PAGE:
The Next Einstein Project: How this low-income public high school graduates 100% of its Black students

Who will emerge as the next Albert Einsteins—uncommon genius to join the pantheon of humanity’s greatest theorists, scientists, mathematicians, artists, and philosophers? If we as a modern society get it right, people of talent equal to the extraordinary physicist won’t be living and dying in cotton fields and sweatshops.

Instead they would be sought out and identified in their youth, then given all support and opportunity to flourish—especially in the face of barriers unique to their backgrounds and stumbles common to all young people.

It’s with this hope in mind that we’ve titled this series “The Next Einstein Project,” with the goal to highlight innovations, ideas, programs, and even entire schools that successfully lift up disadvantaged students, particularly Black and Hispanic children.

First up: a profile of the Brooklyn College Academy, a public high school that graduates 100 percent of its Black students. What’s its secret? Here are a few excerpts, but check out The Hechinger Report for the full article:

School officials say their model is replicable – but only in schools where the adults are willing to pay relentless attention and to hold the students to consistently high expectations.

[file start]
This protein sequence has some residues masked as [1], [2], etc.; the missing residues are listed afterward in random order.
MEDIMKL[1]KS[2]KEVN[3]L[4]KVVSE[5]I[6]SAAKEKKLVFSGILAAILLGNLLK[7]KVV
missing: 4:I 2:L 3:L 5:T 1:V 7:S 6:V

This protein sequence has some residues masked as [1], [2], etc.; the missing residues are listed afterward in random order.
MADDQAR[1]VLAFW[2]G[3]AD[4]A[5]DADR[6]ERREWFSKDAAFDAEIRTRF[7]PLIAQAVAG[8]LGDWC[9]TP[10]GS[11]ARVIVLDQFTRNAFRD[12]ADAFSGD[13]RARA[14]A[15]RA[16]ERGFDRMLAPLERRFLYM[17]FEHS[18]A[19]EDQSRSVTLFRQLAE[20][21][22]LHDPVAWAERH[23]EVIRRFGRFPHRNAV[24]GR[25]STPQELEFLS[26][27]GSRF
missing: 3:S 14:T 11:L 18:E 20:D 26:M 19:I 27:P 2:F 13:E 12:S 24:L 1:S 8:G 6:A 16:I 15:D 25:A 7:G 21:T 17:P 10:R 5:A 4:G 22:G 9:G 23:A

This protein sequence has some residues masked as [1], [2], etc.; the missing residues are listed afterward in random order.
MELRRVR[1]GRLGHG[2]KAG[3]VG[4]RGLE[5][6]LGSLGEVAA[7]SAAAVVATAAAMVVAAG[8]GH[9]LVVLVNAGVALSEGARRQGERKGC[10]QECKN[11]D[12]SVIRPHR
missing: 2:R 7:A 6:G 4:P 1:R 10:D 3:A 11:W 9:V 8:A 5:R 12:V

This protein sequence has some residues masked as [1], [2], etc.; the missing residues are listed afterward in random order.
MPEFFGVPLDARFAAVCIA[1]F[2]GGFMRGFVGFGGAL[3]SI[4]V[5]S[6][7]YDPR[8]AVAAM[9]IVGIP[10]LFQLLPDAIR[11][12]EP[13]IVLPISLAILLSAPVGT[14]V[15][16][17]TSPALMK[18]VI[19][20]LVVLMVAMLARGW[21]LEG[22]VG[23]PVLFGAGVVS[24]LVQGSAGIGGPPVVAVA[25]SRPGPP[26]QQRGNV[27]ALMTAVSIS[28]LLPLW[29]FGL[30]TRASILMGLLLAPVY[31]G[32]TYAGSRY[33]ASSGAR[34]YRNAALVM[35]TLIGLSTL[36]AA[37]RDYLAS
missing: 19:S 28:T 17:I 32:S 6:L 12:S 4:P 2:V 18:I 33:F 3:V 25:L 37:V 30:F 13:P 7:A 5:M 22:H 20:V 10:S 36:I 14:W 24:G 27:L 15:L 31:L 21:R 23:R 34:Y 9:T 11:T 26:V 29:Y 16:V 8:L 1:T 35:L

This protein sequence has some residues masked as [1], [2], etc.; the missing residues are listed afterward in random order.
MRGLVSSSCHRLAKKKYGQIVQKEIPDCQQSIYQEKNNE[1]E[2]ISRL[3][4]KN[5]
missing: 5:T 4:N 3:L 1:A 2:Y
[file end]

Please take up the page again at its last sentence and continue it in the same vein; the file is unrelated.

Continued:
The secret to the school’s success is not simply which students they pick, administrators say (although they do get to choose – last year 2,800 students applied for 150 seats), but an unremitting and personalized focus on each individual.

That level of attention goes beyond individual administrators. Each student has a guidance counselor, assigned starting in ninth grade, who works with them for all four years and becomes their college counselor. Caseloads at the approximately 600-student school generally stay under 150 students, compared with the national average of 478.

He keeps core English and math classes small, but lets others get up to around 32 pupils. There are basketball teams (the girls won the citywide Division B title this year) but no athletic program beyond that, and no after-school clubs. Still, every child learns an instrument in ninth grade and can participate in the school’s World Ensemble, a nationally acclaimed orchestra that plays global music.

One of Mazzarella’s most significant changes was the addition of the early college program. Two years of global history are crammed into one, and most of the students pass all their Regents exams except trigonometry by the end of 10th grade. As juniors, they are freed up to take classes at Brooklyn College taught by college professors and adjuncts; on average, BCA students graduate with 25 college credits.

Rennis, 43, has grouped the students by grade and gender on a one-way text app on her phone. She sends out reminders and words of wisdom about three times a week and during school breaks: Make positive choices. Respect yourself. It’s cold, so wear a jacket.

The group developed a curriculum, which included grooming tips, such as how to get a nice haircut, what a proper suit looks like and how to tie a tie. Other topics centered on how to meet and treat girls, getting good grades and what it means to be a man in today’s society.

Reference: “At This Low-Income Brooklyn Public High School, 100 Percent of Black Students Graduate,” The Hechinger Report (2015).